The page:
There are normally two kinds of characters: flat one and round one. The flat one is predictable, that is, there is no surprise. His actions are always consistent to his character. You know he is a good guy, so without exception he does good things at every turn of event. Of course, if he is a bad guy, he is bad all the way to the end, like characters in Tess of the d’Urbervilles.
A round character is just the opposite. That is, he is full of surprises and the unexpected. And these surprises do not appear too far-fetched. Sometimes, he is presented as a heartless villian in the beginning, then as the story goes, he is showed as the opposite to the initial villian, like Anton Chekhov’s The Lady With The Dog.
As far as I know, most characters are flat and predictable. A good exercise on analyzing character is to trace the development of the character and ask yourself why you like or dislike the main character.
Continue with my effort at improving writing…
I believe I mentioned something like this in my last posting on writing, that is, you must be a good reader before you can be a good writer. Well, I might have gone too far in making this statement. But I have to put it this way in order to cause your attention to the importance of critical reading.
I have emphasized active reading, which involves eyes, hand, and head, instead of passive, pure-for-fun reading. I have also emphasized the importance of developing analytical and critical thinking ability through active reading.
I am going to devote several postings on how to read critically. The active reading starts with asking questions, try to formulate your own answers before you move on to find the answers in the book. Furthermore, you can do a bit comparison between your answers and those of the author’s.
e.g. when you read a book that starts with this–“Mr and Mrs hubble moved into this old house in this crowded corner of the city five years ago.” You should ask “Where were they before this move?” “What happened to them at the moment of their moving?” “Why did they move?” “Why did they move into an old house instead of a new one?” “What will happend to them in this old house?” “Is this a haunted old house?” “How will their lives change because of the move?” Finally, of course, you should ask “Why moved into this crowded corner of the city?” Sound like a poor neighborhood, right?
As an exercise, you should try to come up with your own answers before finding the author’s. If the author does not answer these questions, you can further ask why.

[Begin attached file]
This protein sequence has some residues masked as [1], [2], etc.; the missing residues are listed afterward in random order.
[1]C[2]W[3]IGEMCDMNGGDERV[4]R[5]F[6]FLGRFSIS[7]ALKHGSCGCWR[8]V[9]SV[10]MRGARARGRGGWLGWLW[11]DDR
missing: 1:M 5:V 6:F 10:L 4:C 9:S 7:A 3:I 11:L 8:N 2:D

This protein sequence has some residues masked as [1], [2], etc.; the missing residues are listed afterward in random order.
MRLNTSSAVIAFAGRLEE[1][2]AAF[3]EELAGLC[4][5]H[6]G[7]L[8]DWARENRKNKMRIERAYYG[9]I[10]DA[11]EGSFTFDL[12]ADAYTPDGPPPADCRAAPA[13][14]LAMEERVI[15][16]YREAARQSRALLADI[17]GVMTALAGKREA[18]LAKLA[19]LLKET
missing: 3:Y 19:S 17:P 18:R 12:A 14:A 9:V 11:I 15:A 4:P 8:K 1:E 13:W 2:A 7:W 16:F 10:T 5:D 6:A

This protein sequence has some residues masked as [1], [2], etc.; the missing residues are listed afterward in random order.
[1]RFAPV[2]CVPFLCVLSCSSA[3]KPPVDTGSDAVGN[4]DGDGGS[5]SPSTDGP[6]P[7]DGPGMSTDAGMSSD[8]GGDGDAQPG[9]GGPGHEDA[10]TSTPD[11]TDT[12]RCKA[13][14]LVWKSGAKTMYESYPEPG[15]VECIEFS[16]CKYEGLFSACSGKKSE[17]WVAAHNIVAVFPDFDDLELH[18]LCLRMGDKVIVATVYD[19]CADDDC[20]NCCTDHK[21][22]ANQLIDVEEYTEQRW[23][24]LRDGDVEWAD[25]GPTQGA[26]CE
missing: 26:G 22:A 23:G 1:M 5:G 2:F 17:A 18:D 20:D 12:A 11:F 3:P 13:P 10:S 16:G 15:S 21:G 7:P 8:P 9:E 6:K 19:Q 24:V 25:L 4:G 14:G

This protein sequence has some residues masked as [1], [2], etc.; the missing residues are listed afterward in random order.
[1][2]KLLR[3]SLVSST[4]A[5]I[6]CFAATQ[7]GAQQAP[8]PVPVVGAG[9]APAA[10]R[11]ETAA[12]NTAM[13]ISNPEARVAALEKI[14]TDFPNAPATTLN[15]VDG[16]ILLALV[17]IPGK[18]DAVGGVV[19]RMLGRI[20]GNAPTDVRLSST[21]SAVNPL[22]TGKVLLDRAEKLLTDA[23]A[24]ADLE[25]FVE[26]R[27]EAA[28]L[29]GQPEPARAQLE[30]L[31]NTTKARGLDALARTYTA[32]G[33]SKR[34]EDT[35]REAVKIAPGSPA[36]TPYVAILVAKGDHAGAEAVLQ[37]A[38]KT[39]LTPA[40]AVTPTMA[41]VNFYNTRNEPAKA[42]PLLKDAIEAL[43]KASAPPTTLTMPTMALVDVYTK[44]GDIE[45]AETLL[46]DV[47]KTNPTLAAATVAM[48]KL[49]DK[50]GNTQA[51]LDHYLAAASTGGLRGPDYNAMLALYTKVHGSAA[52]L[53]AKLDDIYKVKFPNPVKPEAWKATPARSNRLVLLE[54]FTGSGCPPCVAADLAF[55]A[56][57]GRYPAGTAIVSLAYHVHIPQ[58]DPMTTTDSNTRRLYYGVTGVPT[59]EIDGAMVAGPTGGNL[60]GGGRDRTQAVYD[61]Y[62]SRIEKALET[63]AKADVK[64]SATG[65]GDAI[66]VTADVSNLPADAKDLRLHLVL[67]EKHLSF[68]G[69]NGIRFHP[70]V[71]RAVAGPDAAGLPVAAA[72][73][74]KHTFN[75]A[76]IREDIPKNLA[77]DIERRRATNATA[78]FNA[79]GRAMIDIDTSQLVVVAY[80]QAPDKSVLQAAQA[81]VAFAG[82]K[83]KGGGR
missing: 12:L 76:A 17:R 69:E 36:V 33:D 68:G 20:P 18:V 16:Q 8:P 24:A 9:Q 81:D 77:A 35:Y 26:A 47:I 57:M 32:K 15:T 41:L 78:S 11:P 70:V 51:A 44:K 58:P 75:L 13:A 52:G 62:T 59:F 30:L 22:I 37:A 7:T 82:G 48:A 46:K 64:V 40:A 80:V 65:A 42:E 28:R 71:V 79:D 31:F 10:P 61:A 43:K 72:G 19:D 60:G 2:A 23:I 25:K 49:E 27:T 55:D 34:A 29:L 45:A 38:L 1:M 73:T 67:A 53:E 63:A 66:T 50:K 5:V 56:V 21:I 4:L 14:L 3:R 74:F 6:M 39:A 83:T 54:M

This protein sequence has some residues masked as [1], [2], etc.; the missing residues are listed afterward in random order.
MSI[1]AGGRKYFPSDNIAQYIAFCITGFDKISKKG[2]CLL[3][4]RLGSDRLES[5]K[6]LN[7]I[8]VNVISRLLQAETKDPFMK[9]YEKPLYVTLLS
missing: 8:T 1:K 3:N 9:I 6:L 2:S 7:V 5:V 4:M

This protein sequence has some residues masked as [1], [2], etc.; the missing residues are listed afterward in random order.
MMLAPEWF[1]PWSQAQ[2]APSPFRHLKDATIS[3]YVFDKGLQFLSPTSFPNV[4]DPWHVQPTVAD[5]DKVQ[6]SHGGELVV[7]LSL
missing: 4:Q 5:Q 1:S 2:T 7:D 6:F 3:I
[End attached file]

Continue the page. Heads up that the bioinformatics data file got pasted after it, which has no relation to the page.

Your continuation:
On 2/2/2012, a fellow columnist sent me a round of applauds for my “willingness to dive in and tackle some tricky issues. In fact, you make it look easy!” She told me she had enjoyed reading my postings and was impressed.
I revealed to her that it has not been easy for me when it comes to choosing the right topic. There are some tricky things that I have to consider before anything else.
Number one, I cannot write for the sake of writing or posting for the sake of posting. If I don’t have anything worthy sharing, it is better to go without. While writing takes my time, reading takes readers’ time. A writer should know better than wasting readers’ time by dumping out meaningless stuffs.
Number two, the content must be politically correct, not offending to anybody. It is too naive to take for real the myth of freedom of speech. This is hard for me.
Number three, while it is nearly impossible to dodge personal attacks from those who disagree with you, it is a challenge to hold yourself back when you see such an attack and feel a strong urge to fight back. My political views go against the mainstream one popularly held in Kansas. The only way to avoid these mean-spirited attacks is to remain silent or not to say what I truly believe. Not possible in either case.
After reading some comments, I have discovered a nearly universal rule. That is, people don’t say anything if they agree with you. When they leave comments, I bet it is always because they have something too nasty to keep to themselves. That’s why I don’t like reading comments and I mark some of them as negative, hoping the editors will take them off.
Recently I have been involved with a lot of writing, either on the topic of writing or skill of writing or simple writing itself. I must say that I have never given so much thought on this topic as I have done lately.
You would expect me to come up with some quick trick or good tips. Unfortunately, when I think hard of the long path that I have taken, like reaching to the top in any field, there is really no shortcuts except 99% of perspiration.
However, I do realize there are some key ingredients in good writing: reading, writing, and thinking.
(1) Reading. Get in the habit of reading not for pure entertainment. Read to argue with the author and to figure out what is going on in the mind of the author. Are you convinced by his writing? Is he talking nonsense all the time?